• Buy $1 Trillion Apple (AAPL) Stock on iPhone 11 & Streaming TV Potential?
    Zacks

    Buy $1 Trillion Apple (AAPL) Stock on iPhone 11 & Streaming TV Potential?

    Apple (AAPL) is once again a $1 trillion company, joining Microsoft (MSFT), with shares up 8% in the past month. So is now the time to buy Apple stock after it showed off its new iPhone 11s and its streaming TV service, Apple TV+?

  • Viral robot Sophia says she’s a ‘fan’ of dating apps — and determined who should pay on first dates
    Yahoo Finance

    Viral robot Sophia says she’s a ‘fan’ of dating apps — and determined who should pay on first dates

    Lifelike humanoid robot Sophia says humans should be open to dating apps and that she finally solved who should pays on first dates.

  • Trump unleashes selling tsunami in this hot area of the stock market
    Yahoo Finance

    Trump unleashes selling tsunami in this hot area of the stock market

    Value stocks are in. Momentum stocks are out. Thank you President Trump.

  • Trade War Hope, ECB Stimulus, Apple Hits $1 Trillion & Buy CIO Stock - Free Lunch
    Zacks

    Trade War Hope, ECB Stimulus, Apple Hits $1 Trillion & Buy CIO Stock - Free Lunch

    The latest hopeful U.S.-China trade war news. The European Central Bank's new stimulus plan. President Trump's call to the Fed. Apple (AAPL) stock hits $1 trillion in market cap. Why City Office REIT (CIO) is a Zacks Rank 1 (Strong Buy) - Free Lunch

  • WarnerMedia Enlists Filmmaker J.J. Abrams in Its War on Netflix
    Bloomberg

    WarnerMedia Enlists Filmmaker J.J. Abrams in Its War on Netflix

    (Bloomberg) -- AT&T Inc.’s WarnerMedia reached a production deal with superstar director J.J. Abrams, locking in one of Hollywood’s hottest filmmakers as it prepares to do battle with streaming services from Netflix Inc. and Walt Disney Co.Abrams, whose film credits include recent versions of “Star Wars” and “Star Trek,” will create original TV shows, movies and games for the studio through 2024, according to a statement Thursday. Financial terms weren’t revealed.The signing highlights the increasingly fierce competition for talent among Hollywood’s biggest media companies, including newer players like Netflix and Amazon.com Inc. Last year, WarnerMedia signed Greg Berlanti, producer of shows like “Riverdale” and “The Flash,” with a contract topping $300 million.The New York Times said in June that Abrams was likely to get a $500 million deal. But the contract was ultimately worth closer to $250 million, the Hollywood Reporter said on Thursday.The WarnerMedia pact builds on a TV relationship with Warner Bros. that began in 2006. But Abrams’s production company, Bad Robot, will honor its existing obligations to Paramount Pictures.Talent BattleOver the past couple years, Netflix has managed to cinch deals with top TV producers including Ryan Murphy and Shonda Rhimes. That’s given leverage to big-name filmmakers and showrunners, especially as studios need more content than ever.Hollywood’s legacy companies are pushing into streaming to survive in an age when traditional pay-TV customers are canceling service for cheaper online alternatives. WarnerMedia, Disney and Comcast Corp.’s NBCUniversal all offer or plan to offer paid streaming services.Abrams has directed some of Hollywood’s highest-profile films, including “Star Wars: The Force Awakens,” which took in $2.07 billion in worldwide ticket sales. His next “Star Wars” movie, “The Rise of Skywalker,” is due in theaters on Dec. 20.To contact the reporter on this story: Lucas Shaw in Los Angeles at lshaw31@bloomberg.netTo contact the editor responsible for this story: Nick Turner at nturner7@bloomberg.netFor more articles like this, please visit us at bloomberg.com©2019 Bloomberg L.P.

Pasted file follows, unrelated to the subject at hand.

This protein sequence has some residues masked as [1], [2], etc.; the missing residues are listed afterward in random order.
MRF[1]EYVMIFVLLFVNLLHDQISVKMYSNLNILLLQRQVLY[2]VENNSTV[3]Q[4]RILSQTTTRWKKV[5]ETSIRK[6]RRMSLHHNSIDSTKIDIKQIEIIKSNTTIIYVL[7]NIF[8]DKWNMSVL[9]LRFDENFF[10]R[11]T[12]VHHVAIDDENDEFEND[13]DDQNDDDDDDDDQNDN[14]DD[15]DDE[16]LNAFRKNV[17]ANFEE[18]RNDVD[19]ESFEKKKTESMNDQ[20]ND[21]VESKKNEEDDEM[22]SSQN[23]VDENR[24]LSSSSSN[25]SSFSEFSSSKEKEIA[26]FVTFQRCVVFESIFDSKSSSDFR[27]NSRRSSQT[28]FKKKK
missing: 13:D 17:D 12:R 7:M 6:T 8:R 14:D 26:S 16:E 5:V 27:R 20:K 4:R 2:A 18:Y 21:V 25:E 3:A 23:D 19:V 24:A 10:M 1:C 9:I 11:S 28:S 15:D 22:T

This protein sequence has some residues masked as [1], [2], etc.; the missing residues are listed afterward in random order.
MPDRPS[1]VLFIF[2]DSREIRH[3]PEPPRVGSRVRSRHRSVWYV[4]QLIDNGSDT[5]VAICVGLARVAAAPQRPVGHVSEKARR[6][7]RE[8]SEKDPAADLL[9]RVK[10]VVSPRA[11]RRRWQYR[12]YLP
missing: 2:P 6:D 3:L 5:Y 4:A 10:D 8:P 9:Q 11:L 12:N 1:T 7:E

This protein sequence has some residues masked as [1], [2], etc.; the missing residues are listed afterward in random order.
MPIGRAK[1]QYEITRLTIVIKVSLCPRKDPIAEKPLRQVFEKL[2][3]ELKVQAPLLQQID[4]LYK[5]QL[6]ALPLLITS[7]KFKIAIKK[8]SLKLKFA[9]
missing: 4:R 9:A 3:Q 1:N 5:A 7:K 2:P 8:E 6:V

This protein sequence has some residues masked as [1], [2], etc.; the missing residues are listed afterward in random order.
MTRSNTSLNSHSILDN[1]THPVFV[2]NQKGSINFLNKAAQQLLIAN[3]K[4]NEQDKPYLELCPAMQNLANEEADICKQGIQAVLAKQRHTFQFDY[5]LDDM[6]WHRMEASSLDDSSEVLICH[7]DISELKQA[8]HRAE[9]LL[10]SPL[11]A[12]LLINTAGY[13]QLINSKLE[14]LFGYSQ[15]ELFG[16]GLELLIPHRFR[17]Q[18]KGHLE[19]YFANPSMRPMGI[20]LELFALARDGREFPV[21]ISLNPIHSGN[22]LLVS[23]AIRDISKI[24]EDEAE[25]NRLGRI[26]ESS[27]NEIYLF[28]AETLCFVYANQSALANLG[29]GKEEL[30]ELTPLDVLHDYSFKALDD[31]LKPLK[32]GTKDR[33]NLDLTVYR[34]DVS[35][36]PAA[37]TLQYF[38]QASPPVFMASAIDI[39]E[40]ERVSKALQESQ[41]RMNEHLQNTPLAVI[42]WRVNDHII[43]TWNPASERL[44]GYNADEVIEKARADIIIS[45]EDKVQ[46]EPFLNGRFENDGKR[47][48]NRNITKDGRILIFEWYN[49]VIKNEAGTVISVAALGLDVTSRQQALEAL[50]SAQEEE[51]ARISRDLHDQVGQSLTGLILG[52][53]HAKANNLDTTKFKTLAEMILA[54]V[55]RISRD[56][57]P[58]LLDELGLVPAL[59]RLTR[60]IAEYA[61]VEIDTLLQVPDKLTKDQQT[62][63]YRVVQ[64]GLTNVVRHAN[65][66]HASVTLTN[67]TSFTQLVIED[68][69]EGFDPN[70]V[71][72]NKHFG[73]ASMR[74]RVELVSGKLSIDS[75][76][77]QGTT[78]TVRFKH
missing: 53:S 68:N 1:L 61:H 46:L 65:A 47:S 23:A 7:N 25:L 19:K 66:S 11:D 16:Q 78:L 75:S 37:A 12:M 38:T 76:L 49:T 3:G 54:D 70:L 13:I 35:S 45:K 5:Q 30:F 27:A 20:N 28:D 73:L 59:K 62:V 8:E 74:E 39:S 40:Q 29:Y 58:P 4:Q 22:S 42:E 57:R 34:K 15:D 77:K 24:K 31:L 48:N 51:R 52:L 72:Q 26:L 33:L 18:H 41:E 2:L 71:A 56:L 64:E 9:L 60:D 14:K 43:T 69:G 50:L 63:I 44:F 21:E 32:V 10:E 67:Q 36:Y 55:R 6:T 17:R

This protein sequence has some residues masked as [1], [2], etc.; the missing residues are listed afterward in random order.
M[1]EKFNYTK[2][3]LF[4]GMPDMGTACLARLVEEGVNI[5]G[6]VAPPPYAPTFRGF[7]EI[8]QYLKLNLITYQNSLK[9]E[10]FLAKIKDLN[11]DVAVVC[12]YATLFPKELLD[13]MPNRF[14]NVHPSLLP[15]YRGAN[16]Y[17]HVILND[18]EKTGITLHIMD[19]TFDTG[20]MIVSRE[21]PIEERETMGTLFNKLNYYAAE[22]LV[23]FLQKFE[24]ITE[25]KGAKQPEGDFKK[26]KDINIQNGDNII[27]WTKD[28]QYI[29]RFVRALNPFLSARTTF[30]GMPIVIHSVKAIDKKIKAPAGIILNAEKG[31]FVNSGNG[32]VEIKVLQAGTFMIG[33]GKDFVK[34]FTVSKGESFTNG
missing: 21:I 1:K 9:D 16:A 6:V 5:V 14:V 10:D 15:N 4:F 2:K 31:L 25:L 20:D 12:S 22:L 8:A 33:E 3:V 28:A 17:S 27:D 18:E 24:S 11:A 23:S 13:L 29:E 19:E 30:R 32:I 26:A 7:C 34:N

• Cracker Barrel (CBRL) to Post Q4 Earnings: What's in Store?
    Zacks

    Cracker Barrel (CBRL) to Post Q4 Earnings: What's in Store?

    Cracker Barrel's (CBRL) fourth-quarter fiscal 2019 results are likely to be driven by robust comparable restaurant sales.

  • Darden Restaurants (DRI) Reports Next Week: Wall Street Expects Earnings Growth
    Zacks

    Darden Restaurants (DRI) Reports Next Week: Wall Street Expects Earnings Growth

    Darden Restaurants (DRI) doesn't possess the right combination of the two key ingredients for a likely earnings beat in its upcoming report. Get prepared with the key expectations.

  • High Costs Mar Building Products - Retail Industry Prospects
    Zacks

    High Costs Mar Building Products - Retail Industry Prospects

    High Costs Mar Building Products - Retail Industry Prospects

  • Prologis' Seattle Multi-Story Warehouse Gets Amazon as Tenant
    Zacks

    Prologis' Seattle Multi-Story Warehouse Gets Amazon as Tenant

    Prologis' (PLD) multi-story warehouse in Seattle lures retailers that are in race to lower their shipping times.